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Old 12-13-2016, 02:34 PM
 
Location: Crook County, Illinois
3,528 posts, read 1,616,532 times
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America may not be thousands of years old, but it's old enough to have historic elements in its cities. However, them being cities, they have to continue evolving into today's time and what comes with it.

To use mention examples of cities that do a good job of meshing old and new, I can name two I have personal experience with: New Orleans, LA and Key West, FL. Their main drags, located in the oldest part of the city, are clearly old-looking. The buildings are in an architectural style that's not built anymore, and some even show subtle weathering from being around for over a long time (like tarnishing of bronze or yellowing of limestone). The historic vibe is definitely there. But at the same time, those old parts feel like a real city, even the pedestrian-only streets. There is no sharp divide between a "historic zone" and a "modern zone". Sometimes you even have old and new buildings on the same block, but it still feels like one cohesive area. You see the locals going about their day, for work or for fun. You even see some grit and an urban problem or two. And that's just part of taking the bad with the good, if you want to visit a "real" city.

Another example of good meshing of old and new would be Lower East Side of New York. The area is clearly centuries old, and kept many of its historic sites, like Katz's Deli. But when I visited the neighborhood some years ago, it felt like a gritty, bustling metropolis, not a touristy exhibit on New York's history. While a building or two looked out of place, for the most part, everything looked well-integrated.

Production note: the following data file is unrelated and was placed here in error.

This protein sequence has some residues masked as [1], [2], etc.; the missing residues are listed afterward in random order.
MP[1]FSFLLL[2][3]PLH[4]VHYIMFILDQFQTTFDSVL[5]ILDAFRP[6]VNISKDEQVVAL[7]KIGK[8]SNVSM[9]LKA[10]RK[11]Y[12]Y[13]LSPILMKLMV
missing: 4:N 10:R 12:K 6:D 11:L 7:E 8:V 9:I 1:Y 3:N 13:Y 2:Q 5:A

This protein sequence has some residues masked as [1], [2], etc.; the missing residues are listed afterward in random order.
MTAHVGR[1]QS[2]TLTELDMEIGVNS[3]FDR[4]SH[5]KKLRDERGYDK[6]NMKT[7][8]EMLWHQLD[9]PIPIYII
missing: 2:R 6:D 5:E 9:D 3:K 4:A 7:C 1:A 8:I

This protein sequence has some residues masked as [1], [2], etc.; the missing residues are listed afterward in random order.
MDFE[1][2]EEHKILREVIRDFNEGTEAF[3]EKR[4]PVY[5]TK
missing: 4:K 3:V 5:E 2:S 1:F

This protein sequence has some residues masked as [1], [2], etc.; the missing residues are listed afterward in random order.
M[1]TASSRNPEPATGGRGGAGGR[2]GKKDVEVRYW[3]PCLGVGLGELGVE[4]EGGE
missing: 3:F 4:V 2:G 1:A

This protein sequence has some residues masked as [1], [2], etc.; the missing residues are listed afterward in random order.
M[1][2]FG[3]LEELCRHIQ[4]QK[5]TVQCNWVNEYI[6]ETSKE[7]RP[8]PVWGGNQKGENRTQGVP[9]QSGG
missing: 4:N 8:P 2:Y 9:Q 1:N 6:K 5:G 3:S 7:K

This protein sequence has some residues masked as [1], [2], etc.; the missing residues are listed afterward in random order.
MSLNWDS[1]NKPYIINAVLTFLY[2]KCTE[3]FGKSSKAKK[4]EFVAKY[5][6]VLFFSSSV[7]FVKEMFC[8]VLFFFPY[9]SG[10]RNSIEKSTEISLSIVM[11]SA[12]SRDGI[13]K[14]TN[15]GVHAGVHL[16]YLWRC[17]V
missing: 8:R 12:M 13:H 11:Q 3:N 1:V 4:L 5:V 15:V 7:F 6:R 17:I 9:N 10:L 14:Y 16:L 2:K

Examples of cities that do not do a good job of meshing old and new are harder to name. I've seen historic sites, both in person and on photos, in the midst of a modern-looking area. But those sites didn't really look integrated into the urban fabric. They stood out sharply from their surroundings, almost like a museum exhibit or a theme park, while their surrounding area was a "normal" American city or suburb. I'd say Las Vegas does a poor job at it. Outside of its theme park-like downtown with some museums, everything is modern and sterile.

Certain west suburbs of Chicago are like that, like Naperville. Their downtowns are urban islands of sorts, with a grid layout and some well-maintained historic buildings. I know from personal reading that those areas are over 100 years old. But at the same time, they look almost sterile, as if constructed as replicas, rather than preserved through time. And their surrounding area is your run-of-the-mill bland suburban sprawl, with miles of identical houses with manicured laws, streets that curve every which way, and strip malls of generic chains. The divide between history and sprawl is also quite stark.

So which American cities or neighborhoods do you think do a good job of meshing old and new? And which ones don't? Post your own examples in the replies, along with explanations how so.

Last edited by MillennialUrbanist; 12-13-2016 at 03:39 PM..
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Old 12-13-2016, 03:09 PM
 
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Pittsburgh PA does a good job of mixing the old with the new.
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Old 12-13-2016, 03:17 PM
 
Location: Lil Rhodey
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Boston, Philly